Natural product discovery from microorganisms provided important sources for antibiotics, anti-cancer agents, immune-modulators, anthelminthic agents, and insecticides during a span of 50 years starting in the 1940s, then became less productive because of rediscovery issues, low throughput, and lack of relevant new technologies to unveil less abundant or not easily detected drug-like natural products. In the early 2000s, it was observed from genome sequencing that Streptomyces species encode about ten times as many secondary metabolites as predicted from known secondary metabolomes. This gave rise to a new discovery approach-microbial genome mining. As the cost of genome sequencing dropped, the numbers of sequenced bacteria, fungi and archaea expanded dramatically, and bioinformatic methods were developed to rapidly scan whole genomes for the numbers, types, and novelty of secondary metabolite biosynthetic gene clusters. This methodology enabled the identification of microbial taxa gifted for the biosynthesis of drug-like secondary metabolites. As genome sequencing technology progressed, the realities relevant to drug discovery have emerged, the conjectures and misconceptions have been clarified, and opportunities to reinvigorate microbial drug discovery have crystallized. This perspective addresses these critical issues for drug discovery.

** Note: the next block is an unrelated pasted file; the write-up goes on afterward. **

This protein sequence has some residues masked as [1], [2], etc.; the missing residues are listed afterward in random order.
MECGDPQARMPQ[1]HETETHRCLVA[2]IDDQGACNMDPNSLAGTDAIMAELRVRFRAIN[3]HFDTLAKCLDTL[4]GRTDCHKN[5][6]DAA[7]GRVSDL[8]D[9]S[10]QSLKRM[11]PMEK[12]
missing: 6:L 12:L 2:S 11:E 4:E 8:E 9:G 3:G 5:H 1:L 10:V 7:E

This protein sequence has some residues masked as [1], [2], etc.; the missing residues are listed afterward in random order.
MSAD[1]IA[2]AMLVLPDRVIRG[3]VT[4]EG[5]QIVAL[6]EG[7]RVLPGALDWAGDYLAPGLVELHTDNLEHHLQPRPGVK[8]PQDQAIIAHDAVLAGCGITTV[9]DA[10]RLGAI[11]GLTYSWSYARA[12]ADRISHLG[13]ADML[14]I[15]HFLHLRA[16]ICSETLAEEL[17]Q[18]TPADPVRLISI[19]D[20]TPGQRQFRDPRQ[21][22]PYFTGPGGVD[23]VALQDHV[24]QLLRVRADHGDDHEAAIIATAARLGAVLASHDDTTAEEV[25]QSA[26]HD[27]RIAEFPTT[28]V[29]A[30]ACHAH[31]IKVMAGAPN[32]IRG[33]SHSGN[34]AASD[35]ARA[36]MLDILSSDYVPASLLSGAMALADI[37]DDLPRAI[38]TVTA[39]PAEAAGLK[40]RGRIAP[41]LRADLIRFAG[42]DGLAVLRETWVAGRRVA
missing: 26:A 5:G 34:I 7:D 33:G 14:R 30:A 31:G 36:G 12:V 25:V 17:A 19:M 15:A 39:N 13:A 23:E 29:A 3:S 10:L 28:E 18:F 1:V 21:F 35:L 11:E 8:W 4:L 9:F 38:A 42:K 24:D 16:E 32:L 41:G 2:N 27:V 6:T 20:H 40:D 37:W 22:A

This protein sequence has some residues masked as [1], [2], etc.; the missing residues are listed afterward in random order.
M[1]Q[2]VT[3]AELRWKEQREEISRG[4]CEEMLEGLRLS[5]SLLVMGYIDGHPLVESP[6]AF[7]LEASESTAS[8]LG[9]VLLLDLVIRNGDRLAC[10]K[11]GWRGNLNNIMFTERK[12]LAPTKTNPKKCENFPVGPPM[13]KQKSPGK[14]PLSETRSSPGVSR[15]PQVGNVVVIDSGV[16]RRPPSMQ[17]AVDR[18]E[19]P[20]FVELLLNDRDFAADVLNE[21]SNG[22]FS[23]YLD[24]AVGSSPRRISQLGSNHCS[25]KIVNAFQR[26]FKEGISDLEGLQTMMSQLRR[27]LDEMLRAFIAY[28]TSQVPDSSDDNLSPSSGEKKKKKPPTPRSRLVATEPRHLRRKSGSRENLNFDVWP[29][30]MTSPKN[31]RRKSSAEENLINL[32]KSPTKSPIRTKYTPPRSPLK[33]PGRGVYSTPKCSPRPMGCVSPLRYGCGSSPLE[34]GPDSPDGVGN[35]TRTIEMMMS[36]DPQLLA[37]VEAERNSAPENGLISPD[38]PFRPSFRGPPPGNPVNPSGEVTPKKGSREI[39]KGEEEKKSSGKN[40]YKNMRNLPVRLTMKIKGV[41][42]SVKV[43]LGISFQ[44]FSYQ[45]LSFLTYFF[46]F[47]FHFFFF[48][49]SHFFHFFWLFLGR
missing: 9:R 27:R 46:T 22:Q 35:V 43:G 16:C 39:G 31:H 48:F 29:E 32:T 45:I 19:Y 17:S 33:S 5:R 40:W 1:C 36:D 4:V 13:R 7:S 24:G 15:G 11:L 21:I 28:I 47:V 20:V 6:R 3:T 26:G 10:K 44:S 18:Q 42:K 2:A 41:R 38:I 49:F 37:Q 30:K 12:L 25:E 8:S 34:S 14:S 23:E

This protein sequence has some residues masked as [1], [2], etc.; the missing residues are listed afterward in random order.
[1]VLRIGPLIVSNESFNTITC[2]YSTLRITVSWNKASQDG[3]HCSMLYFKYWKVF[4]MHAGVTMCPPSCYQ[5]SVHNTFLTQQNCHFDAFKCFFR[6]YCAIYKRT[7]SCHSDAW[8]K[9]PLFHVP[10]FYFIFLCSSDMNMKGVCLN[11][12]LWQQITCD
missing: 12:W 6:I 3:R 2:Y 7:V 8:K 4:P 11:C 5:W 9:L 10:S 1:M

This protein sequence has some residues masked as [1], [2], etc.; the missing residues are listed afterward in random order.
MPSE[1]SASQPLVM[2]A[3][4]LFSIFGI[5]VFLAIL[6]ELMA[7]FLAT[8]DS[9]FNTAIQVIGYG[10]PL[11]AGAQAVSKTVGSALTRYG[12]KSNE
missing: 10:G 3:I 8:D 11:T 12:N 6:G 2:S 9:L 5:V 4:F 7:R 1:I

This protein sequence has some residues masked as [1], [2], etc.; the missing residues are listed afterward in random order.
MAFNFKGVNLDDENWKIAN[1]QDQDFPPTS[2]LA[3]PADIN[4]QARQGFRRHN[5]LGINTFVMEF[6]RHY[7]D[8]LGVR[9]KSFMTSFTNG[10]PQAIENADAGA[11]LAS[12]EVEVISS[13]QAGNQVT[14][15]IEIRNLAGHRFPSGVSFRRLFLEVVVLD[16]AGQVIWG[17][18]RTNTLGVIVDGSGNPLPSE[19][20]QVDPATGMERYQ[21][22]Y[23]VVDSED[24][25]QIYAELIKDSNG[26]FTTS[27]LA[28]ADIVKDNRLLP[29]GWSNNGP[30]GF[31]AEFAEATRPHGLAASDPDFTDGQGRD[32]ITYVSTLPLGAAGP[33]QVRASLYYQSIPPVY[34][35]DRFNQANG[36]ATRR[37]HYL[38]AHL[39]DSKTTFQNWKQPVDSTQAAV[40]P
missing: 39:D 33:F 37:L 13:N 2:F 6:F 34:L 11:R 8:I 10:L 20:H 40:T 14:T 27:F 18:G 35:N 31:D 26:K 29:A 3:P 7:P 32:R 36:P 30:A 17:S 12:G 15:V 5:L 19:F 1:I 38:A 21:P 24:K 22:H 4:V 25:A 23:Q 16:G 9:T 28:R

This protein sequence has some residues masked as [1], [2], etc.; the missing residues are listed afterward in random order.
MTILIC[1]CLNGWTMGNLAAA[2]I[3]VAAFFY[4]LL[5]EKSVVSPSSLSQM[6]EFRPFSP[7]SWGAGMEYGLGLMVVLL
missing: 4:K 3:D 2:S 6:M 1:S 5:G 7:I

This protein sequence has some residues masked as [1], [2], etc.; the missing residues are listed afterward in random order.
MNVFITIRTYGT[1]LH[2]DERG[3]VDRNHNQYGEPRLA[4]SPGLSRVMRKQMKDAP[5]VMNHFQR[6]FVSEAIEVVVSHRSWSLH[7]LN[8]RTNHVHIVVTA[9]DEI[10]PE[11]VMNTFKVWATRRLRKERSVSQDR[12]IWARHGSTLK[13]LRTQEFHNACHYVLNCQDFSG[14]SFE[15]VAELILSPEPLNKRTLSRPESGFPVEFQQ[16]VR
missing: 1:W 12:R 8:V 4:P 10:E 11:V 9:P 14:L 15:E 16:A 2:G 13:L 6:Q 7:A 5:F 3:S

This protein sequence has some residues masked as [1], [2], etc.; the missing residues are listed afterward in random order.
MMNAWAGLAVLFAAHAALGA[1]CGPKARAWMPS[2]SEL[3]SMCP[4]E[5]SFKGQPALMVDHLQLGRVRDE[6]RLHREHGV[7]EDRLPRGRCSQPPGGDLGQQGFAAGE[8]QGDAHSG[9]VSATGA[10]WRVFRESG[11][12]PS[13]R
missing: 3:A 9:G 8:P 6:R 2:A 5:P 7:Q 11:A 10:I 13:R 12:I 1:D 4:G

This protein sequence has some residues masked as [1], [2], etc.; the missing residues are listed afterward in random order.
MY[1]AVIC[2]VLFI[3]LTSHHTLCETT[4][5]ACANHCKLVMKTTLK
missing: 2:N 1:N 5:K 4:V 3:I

Keywords: Actinomycetes; Biosynthetic gene clusters; Combinatorial biosynthesis; Genome mining; Gifted microbes; Myxobacteria; Natural products; Proteobacteria; Secondary metabolites; Streptomyces.